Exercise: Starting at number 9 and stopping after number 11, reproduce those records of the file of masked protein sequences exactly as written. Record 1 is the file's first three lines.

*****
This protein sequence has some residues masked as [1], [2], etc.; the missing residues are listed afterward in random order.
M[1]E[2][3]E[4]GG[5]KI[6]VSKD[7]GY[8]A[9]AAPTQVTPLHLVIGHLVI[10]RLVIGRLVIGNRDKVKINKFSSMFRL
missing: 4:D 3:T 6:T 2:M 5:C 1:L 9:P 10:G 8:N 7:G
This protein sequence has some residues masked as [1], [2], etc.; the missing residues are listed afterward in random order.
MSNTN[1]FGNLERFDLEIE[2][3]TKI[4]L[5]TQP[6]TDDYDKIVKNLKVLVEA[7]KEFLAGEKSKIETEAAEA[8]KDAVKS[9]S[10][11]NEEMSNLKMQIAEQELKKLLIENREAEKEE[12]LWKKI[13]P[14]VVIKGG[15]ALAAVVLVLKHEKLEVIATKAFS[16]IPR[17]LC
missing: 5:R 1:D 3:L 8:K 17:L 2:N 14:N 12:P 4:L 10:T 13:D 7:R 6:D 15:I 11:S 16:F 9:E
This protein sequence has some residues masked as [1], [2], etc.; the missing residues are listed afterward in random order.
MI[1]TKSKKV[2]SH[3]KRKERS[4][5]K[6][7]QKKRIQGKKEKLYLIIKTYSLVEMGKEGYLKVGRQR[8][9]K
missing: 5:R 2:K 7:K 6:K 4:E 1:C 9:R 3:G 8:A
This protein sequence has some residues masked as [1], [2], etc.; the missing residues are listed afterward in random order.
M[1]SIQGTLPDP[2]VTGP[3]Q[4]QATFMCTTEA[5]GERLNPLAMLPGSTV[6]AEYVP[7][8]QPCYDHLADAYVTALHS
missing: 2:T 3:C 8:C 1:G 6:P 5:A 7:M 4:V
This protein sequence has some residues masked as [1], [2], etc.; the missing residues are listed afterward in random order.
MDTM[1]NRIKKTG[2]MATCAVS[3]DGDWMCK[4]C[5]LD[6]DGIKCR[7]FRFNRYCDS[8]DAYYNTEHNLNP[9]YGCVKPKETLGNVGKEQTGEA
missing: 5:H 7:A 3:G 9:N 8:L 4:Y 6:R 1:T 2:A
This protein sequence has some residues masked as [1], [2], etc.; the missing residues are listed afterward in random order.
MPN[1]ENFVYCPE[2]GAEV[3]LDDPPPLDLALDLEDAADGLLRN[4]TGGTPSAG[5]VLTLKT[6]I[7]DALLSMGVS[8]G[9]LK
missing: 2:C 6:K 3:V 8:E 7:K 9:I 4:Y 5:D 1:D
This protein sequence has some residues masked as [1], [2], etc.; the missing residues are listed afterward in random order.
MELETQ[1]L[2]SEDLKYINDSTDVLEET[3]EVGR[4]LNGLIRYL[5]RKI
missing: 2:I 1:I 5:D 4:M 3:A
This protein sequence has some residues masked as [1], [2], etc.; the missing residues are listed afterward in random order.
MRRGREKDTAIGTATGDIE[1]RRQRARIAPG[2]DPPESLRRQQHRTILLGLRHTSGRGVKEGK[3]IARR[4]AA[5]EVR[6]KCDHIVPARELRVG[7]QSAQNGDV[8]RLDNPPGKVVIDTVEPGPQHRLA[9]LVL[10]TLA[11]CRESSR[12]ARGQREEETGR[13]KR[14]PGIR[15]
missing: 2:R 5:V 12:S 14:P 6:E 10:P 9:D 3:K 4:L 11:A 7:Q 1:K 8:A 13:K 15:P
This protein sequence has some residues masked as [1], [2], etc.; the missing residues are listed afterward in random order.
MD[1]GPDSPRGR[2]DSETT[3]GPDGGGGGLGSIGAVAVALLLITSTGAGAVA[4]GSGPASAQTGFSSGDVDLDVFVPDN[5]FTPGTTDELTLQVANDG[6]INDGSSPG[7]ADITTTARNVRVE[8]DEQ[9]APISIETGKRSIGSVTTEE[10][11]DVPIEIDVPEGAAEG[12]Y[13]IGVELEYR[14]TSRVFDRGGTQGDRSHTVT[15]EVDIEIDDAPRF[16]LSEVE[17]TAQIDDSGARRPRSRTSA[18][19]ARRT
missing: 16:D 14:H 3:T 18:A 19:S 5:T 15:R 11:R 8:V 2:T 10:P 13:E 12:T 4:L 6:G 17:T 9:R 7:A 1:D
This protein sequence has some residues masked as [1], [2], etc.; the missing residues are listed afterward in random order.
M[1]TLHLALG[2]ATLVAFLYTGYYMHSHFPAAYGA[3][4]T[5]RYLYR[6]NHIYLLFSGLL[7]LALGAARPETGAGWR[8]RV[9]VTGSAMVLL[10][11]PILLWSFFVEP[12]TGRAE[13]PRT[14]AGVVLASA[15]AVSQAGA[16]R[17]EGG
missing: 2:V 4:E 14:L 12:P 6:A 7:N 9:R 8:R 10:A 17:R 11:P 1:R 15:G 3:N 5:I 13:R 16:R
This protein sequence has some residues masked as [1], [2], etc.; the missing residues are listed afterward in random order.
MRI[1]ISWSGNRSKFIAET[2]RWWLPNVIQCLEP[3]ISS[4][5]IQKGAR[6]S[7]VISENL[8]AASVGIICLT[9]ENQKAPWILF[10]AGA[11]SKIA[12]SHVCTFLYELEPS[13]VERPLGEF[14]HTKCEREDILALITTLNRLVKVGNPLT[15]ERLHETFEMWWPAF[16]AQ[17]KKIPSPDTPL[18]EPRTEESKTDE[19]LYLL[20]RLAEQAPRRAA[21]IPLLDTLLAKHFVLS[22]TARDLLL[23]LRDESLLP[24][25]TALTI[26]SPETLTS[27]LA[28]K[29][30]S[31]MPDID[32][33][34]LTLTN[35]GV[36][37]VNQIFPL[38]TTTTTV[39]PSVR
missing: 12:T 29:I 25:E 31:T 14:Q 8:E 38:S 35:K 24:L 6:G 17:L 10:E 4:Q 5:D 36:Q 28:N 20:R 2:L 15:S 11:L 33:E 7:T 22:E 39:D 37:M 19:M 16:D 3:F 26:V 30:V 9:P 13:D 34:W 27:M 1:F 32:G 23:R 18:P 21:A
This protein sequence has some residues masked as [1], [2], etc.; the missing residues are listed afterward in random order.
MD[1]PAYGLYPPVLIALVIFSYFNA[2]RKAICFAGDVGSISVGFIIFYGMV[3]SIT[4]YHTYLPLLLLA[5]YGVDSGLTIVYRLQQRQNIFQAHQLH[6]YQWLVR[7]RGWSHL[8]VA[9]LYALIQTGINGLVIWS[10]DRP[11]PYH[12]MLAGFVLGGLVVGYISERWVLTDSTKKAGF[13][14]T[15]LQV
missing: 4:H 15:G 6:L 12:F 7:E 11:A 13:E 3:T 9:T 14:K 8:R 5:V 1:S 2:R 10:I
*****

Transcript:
This protein sequence has some residues masked as [1], [2], etc.; the missing residues are listed afterward in random order.
MD[1]GPDSPRGR[2]DSETT[3]GPDGGGGGLGSIGAVAVALLLITSTGAGAVA[4]GSGPASAQTGFSSGDVDLDVFVPDN[5]FTPGTTDELTLQVANDG[6]INDGSSPG[7]ADITTTARNVRVE[8]DEQ[9]APISIETGKRSIGSVTTEE[10][11]DVPIEIDVPEGAAEG[12]Y[13]IGVELEYR[14]TSRVFDRGGTQGDRSHTVT[15]EVDIEIDDAPRF[16]LSEVE[17]TAQIDDSGARRPRSRTSA[18][19]ARRT
missing: 16:D 14:H 3:T 18:A 19:S 5:T 15:R 11:R 8:V 2:T 10:P 13:E 12:T 4:L 6:G 17:T 9:R 7:A 1:D
This protein sequence has some residues masked as [1], [2], etc.; the missing residues are listed afterward in random order.
M[1]TLHLALG[2]ATLVAFLYTGYYMHSHFPAAYGA[3][4]T[5]RYLYR[6]NHIYLLFSGLL[7]LALGAARPETGAGWR[8]RV[9]VTGSAMVLL[10][11]PILLWSFFVEP[12]TGRAE[13]PRT[14]AGVVLASA[15]AVSQAGA[16]R[17]EGG
missing: 2:V 4:E 14:L 12:P 6:A 7:N 9:R 8:R 10:A 17:R 11:P 1:R 15:G 3:N 5:I 13:R 16:R
This protein sequence has some residues masked as [1], [2], etc.; the missing residues are listed afterward in random order.
MRI[1]ISWSGNRSKFIAET[2]RWWLPNVIQCLEP[3]ISS[4][5]IQKGAR[6]S[7]VISENL[8]AASVGIICLT[9]ENQKAPWILF[10]AGA[11]SKIA[12]SHVCTFLYELEPS[13]VERPLGEF[14]HTKCEREDILALITTLNRLVKVGNPLT[15]ERLHETFEMWWPAF[16]AQ[17]KKIPSPDTPL[18]EPRTEESKTDE[19]LYLL[20]RLAEQAPRRAA[21]IPLLDTLLAKHFVLS[22]TARDLLL[23]LRDESLLP[24][25]TALTI[26]SPETLTS[27]LA[28]K[29][30]S[31]MPDID[32][33][34]LTLTN[35]GV[36][37]VNQIFPL[38]TTTTTV[39]PSVR
missing: 12:T 29:I 25:E 31:T 14:Q 8:E 38:S 35:K 24:L 6:G 17:L 10:E 4:Q 5:D 36:Q 28:N 20:R 2:L 15:S 11:L 33:E 7:T 22:E 39:D 37:M 19:M 16:D 3:F 26:V 30:V 9:P 13:D 34:W 27:M 1:F 32:G 23:R 18:P 21:A